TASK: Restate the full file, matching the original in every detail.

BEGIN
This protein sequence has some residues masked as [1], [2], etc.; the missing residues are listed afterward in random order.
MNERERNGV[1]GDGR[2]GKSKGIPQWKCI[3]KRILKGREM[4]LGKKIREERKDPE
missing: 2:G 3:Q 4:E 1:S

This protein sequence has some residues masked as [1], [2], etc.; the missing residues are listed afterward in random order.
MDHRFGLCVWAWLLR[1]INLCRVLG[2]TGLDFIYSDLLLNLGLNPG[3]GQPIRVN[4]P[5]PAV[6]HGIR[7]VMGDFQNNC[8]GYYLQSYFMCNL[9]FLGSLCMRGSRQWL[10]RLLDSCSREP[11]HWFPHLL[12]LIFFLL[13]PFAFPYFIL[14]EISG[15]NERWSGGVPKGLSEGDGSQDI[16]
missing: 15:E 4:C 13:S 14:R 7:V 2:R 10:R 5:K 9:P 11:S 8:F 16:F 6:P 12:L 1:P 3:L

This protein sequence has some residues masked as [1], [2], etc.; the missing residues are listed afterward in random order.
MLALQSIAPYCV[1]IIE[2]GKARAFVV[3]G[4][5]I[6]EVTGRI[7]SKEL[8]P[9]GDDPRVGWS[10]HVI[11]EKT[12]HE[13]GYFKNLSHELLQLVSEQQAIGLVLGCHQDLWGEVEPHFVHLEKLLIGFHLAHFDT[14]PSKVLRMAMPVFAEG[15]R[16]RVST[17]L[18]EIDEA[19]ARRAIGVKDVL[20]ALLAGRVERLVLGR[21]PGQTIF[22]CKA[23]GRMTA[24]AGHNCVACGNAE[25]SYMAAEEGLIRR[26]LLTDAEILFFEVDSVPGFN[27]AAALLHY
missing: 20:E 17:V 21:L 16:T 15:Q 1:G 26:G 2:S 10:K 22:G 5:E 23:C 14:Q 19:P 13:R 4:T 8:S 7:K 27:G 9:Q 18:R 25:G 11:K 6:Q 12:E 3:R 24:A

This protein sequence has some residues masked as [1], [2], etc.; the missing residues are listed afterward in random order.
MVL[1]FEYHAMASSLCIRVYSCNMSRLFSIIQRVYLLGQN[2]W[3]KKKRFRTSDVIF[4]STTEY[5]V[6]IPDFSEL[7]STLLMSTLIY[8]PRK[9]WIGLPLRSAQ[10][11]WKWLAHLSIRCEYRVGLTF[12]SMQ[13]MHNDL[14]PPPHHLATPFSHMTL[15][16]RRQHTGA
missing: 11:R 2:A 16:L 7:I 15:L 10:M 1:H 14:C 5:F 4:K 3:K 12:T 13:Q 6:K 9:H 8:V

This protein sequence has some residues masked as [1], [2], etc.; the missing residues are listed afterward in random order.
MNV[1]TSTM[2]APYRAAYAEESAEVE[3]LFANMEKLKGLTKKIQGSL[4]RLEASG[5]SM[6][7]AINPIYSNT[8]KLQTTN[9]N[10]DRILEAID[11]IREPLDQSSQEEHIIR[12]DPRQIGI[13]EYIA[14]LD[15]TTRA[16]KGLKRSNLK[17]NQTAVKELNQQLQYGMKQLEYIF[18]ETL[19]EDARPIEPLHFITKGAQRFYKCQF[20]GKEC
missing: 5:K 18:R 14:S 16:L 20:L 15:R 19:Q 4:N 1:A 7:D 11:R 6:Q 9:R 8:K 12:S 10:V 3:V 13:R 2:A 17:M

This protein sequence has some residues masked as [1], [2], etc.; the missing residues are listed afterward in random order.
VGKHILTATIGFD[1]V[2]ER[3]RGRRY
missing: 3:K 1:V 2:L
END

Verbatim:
This protein sequence has some residues masked as [1], [2], etc.; the missing residues are listed afterward in random order.
MNERERNGV[1]GDGR[2]GKSKGIPQWKCI[3]KRILKGREM[4]LGKKIREERKDPE
missing: 2:G 3:Q 4:E 1:S

This protein sequence has some residues masked as [1], [2], etc.; the missing residues are listed afterward in random order.
MDHRFGLCVWAWLLR[1]INLCRVLG[2]TGLDFIYSDLLLNLGLNPG[3]GQPIRVN[4]P[5]PAV[6]HGIR[7]VMGDFQNNC[8]GYYLQSYFMCNL[9]FLGSLCMRGSRQWL[10]RLLDSCSREP[11]HWFPHLL[12]LIFFLL[13]PFAFPYFIL[14]EISG[15]NERWSGGVPKGLSEGDGSQDI[16]
missing: 15:E 4:C 13:S 14:R 7:V 2:R 10:R 5:K 9:P 11:S 8:F 16:F 6:P 12:L 1:P 3:L

This protein sequence has some residues masked as [1], [2], etc.; the missing residues are listed afterward in random order.
MLALQSIAPYCV[1]IIE[2]GKARAFVV[3]G[4][5]I[6]EVTGRI[7]SKEL[8]P[9]GDDPRVGWS[10]HVI[11]EKT[12]HE[13]GYFKNLSHELLQLVSEQQAIGLVLGCHQDLWGEVEPHFVHLEKLLIGFHLAHFDT[14]PSKVLRMAMPVFAEG[15]R[16]RVST[17]L[18]EIDEA[19]ARRAIGVKDVL[20]ALLAGRVERLVLGR[21]PGQTIF[22]CKA[23]GRMTA[24]AGHNCVACGNAE[25]SYMAAEEGLIRR[26]LLTDAEILFFEVDSVPGFN[27]AAALLHY
missing: 20:E 17:V 21:L 16:T 15:Q 1:G 26:G 2:S 10:K 22:G 5:E 23:C 14:Q 19:P 13:R 4:T 8:S 7:K 27:G 9:Q 18:R 25:G 11:K 6:Q 12:E 3:R 24:A

This protein sequence has some residues masked as [1], [2], etc.; the missing residues are listed afterward in random order.
MVL[1]FEYHAMASSLCIRVYSCNMSRLFSIIQRVYLLGQN[2]W[3]KKKRFRTSDVIF[4]STTEY[5]V[6]IPDFSEL[7]STLLMSTLIY[8]PRK[9]WIGLPLRSAQ[10][11]WKWLAHLSIRCEYRVGLTF[12]SMQ[13]MHNDL[14]PPPHHLATPFSHMTL[15][16]RRQHTGA
missing: 11:R 2:A 16:L 7:I 15:L 10:M 1:H 14:C 5:F 4:K 3:K 12:T 13:Q 6:K 9:H 8:V

This protein sequence has some residues masked as [1], [2], etc.; the missing residues are listed afterward in random order.
MNV[1]TSTM[2]APYRAAYAEESAEVE[3]LFANMEKLKGLTKKIQGSL[4]RLEASG[5]SM[6][7]AINPIYSNT[8]KLQTTN[9]N[10]DRILEAID[11]IREPLDQSSQEEHIIR[12]DPRQIGI[13]EYIA[14]LD[15]TTRA[16]KGLKRSNLK[17]NQTAVKELNQQLQYGMKQLEYIF[18]ETL[19]EDARPIEPLHFITKGAQRFYKCQF[20]GKEC
missing: 5:K 18:R 14:S 16:L 20:L 15:R 19:Q 4:N 1:A 7:D 11:R 6:Q 9:R 8:K 12:S 10:V 3:V 13:R 2:A 17:M

This protein sequence has some residues masked as [1], [2], etc.; the missing residues are listed afterward in random order.
VGKHILTATIGFD[1]V[2]ER[3]RGRRY
missing: 3:K 1:V 2:L